In certain instances the scantiness of the material here presented appears, upon extensive search and consultation with participants in the activities under consideration, to be due to the actual lack of systematic records. Such is the case with respect to the early development of American policy regarding neutral trade, and also with respect to the discussions held with the British and French special missions in April–May, 1917. All the significant documents in these connections which have been found are printed.

For the general principles followed in the compilation of the present volumes, reference is made to the preface to Foreign Relations, 1914, Supplement, pp. iiiiv.

The requirement stated in the principles referred to above, that the consent of foreign governments to the publication of documents received from them should be obtained, obviously covers the agreed minutes or memoranda of conferences with the representatives of other governments, in which their views are authoritatively set forth. The application of this principle has resulted in the omission from Part I of this Supplement of the minutes of the Inter-Allied Conference of November 29–December 3, and of the session of the Supreme War Council on December 1, consent to the publication of which was withheld by other governments represented in these meetings. The general report of the American mission, however, is printed in full.

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Brackets, [], occurring in the text enclose editorial insertions. These are of two main types: (1) words or phrases, in ordinary type, supplied to fill in omissions or replace obviously garbled passages in telegrams; and (2) suggested corrections, in italics, following words or phrases which appear to be incorrect. When there is not sufficient evidence to indicate what has been omitted or garbled, or when the words which might be suggested would so seriously affect the sense of the document that supplying them would involve more than an editorial responsibility, notice is taken of defects in the text by the insertion, within brackets, of “omission,” “garbled groups,” or “sic.” Insignificant words are corrected or inserted without distinguishing marks.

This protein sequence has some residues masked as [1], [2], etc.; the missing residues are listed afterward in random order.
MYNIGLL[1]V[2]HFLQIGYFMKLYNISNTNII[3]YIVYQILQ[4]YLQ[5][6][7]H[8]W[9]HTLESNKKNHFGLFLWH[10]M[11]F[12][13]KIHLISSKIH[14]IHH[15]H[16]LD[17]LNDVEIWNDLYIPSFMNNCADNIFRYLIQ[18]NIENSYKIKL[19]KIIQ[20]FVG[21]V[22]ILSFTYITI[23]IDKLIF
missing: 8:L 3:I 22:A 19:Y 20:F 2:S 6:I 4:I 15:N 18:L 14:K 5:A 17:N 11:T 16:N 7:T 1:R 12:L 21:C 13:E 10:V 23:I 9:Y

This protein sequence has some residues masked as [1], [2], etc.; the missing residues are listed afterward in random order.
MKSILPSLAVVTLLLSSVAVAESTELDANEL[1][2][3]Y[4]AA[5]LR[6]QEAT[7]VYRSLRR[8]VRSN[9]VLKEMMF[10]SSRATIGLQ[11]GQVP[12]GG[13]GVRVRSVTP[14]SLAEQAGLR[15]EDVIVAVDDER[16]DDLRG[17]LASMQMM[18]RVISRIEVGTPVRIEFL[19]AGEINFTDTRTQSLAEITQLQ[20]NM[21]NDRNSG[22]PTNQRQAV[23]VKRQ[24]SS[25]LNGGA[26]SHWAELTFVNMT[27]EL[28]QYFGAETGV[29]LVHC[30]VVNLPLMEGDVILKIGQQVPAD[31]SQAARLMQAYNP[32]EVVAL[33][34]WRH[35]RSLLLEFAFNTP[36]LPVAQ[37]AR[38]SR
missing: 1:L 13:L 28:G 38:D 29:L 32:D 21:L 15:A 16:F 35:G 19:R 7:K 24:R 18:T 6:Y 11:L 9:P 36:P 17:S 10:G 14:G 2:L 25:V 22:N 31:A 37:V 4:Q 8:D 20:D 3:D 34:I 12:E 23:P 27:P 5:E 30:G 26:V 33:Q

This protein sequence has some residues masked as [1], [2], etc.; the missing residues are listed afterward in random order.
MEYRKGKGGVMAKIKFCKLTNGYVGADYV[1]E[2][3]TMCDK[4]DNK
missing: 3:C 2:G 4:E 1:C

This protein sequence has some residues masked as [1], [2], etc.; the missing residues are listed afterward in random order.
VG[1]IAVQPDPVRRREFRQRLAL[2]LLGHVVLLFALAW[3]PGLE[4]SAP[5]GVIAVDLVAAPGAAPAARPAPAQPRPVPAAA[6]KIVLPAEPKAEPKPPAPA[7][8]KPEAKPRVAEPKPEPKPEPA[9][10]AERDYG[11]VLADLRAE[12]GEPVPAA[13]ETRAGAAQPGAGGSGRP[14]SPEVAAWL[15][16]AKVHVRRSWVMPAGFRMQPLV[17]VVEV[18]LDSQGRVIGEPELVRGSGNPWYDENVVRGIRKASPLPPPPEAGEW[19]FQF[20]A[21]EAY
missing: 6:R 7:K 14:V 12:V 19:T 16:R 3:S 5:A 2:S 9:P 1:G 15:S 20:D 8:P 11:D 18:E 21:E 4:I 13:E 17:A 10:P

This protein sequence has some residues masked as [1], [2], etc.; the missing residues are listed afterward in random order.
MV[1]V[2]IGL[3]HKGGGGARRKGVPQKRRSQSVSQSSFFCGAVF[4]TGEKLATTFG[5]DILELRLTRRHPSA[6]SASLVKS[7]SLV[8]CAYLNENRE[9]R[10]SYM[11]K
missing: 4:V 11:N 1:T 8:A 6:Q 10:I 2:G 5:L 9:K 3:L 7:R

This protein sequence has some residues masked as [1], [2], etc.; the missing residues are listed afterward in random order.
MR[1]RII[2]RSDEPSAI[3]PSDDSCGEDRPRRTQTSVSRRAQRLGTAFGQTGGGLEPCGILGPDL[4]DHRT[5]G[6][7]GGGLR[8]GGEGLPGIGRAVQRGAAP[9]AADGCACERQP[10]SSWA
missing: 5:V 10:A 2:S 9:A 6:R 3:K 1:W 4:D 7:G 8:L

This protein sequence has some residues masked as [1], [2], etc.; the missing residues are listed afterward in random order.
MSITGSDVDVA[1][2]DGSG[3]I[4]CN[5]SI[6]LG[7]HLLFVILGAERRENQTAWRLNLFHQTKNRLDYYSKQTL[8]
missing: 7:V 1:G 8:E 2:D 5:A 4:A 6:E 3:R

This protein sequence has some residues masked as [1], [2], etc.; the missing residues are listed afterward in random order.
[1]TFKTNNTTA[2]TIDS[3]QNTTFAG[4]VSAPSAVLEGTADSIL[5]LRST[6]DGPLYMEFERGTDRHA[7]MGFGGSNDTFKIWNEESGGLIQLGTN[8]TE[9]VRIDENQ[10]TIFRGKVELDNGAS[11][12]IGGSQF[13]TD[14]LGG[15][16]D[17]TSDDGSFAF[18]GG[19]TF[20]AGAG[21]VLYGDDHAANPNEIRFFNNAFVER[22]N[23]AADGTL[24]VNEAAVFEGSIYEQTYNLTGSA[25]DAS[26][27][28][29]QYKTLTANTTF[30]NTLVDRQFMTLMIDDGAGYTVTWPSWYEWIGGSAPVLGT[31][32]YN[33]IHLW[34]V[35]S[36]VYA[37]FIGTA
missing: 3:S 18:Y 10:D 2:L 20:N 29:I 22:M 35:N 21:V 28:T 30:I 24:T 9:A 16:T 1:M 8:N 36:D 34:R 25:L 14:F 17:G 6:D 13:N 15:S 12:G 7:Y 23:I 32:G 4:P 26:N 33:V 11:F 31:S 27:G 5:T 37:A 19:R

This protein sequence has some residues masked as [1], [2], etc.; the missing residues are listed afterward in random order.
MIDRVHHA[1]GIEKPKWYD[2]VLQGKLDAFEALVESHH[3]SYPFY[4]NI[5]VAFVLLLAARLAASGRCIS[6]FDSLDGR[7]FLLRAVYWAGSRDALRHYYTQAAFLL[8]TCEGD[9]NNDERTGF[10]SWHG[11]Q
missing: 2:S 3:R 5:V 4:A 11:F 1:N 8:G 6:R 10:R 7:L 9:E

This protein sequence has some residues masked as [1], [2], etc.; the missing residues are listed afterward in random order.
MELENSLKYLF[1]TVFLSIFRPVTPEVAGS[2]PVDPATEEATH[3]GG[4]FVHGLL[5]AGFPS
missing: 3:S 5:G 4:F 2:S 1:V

Parentheses, (), occurring in the text are in the documents themselves. Besides their ordinary use for punctuation, these marks were also employed, in the deciphering and decoding of telegrams, to enclose words or phrases suggested by the decoders as possibly the intended readings of garbled groups which yielded unintelligible or no results. When so employed they have been allowed to stand, unless comparison with other documents showed the suggested reading to have been obviously either correct or incorrect. In the latter case the text within parentheses has sometimes been replaced by an editorial insertion within brackets.

Translations as found in the files have been revised and corrected if found faulty by comparison with texts in the original language or other available versions, but care has been taken to avoid altering in any significant respect important texts that were acted upon or used as sources of information in their existing form.